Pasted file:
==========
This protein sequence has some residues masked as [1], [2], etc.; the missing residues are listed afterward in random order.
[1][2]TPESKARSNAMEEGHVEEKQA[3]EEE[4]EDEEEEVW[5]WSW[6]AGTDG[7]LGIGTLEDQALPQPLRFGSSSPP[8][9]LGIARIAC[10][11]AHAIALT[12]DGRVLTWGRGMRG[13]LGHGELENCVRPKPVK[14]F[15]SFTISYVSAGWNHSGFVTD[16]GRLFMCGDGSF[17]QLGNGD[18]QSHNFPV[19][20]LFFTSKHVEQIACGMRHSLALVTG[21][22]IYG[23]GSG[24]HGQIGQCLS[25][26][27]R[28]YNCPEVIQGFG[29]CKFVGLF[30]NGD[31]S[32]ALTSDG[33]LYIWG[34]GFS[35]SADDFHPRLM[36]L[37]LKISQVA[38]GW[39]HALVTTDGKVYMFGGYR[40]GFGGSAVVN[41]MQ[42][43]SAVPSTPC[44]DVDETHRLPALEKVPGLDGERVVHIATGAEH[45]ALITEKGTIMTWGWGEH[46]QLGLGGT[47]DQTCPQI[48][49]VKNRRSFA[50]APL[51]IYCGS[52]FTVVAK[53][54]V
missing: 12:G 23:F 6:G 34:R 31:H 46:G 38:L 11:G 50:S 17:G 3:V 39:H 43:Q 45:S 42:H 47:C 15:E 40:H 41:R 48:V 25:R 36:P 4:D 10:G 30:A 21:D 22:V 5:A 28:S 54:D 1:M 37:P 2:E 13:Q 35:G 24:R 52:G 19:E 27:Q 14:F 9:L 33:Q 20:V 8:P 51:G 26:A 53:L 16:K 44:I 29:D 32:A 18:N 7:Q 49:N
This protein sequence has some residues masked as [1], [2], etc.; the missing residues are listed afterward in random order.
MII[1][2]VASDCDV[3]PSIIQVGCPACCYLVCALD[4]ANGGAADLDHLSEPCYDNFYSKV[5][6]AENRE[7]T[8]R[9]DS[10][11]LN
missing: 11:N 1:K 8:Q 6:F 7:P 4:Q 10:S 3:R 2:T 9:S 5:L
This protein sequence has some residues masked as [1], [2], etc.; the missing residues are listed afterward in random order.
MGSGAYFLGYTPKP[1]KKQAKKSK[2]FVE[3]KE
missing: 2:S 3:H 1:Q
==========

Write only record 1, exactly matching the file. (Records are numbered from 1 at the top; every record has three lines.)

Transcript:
This protein sequence has some residues masked as [1], [2], etc.; the missing residues are listed afterward in random order.
[1][2]TPESKARSNAMEEGHVEEKQA[3]EEE[4]EDEEEEVW[5]WSW[6]AGTDG[7]LGIGTLEDQALPQPLRFGSSSPP[8][9]LGIARIAC[10][11]AHAIALT[12]DGRVLTWGRGMRG[13]LGHGELENCVRPKPVK[14]F[15]SFTISYVSAGWNHSGFVTD[16]GRLFMCGDGSF[17]QLGNGD[18]QSHNFPV[19][20]LFFTSKHVEQIACGMRHSLALVTG[21][22]IYG[23]GSG[24]HGQIGQCLS[25][26][27]R[28]YNCPEVIQGFG[29]CKFVGLF[30]NGD[31]S[32]ALTSDG[33]LYIWG[34]GFS[35]SADDFHPRLM[36]L[37]LKISQVA[38]GW[39]HALVTTDGKVYMFGGYR[40]GFGGSAVVN[41]MQ[42][43]SAVPSTPC[44]DVDETHRLPALEKVPGLDGERVVHIATGAEH[45]ALITEKGTIMTWGWGEH[46]QLGLGGT[47]DQTCPQI[48][49]VKNRRSFA[50]APL[51]IYCGS[52]FTVVAK[53][54]V
missing: 12:G 23:F 6:G 34:R 31:H 46:G 38:L 11:G 50:S 17:G 3:V 39:H 43:Q 45:S 42:H 47:C 15:E 40:H 41:R 48:V 25:R 36:P 4:D 10:G 30:A 21:D 22:V 5:A 28:S 54:D 1:M 37:P 2:E 13:Q 35:G 24:R 52:G 19:E 27:Q 14:F 9:L 33:Q 20:V 8:P 51:G 26:A 53:L 16:K 44:I 29:D 32:A 18:N 7:Q 49:N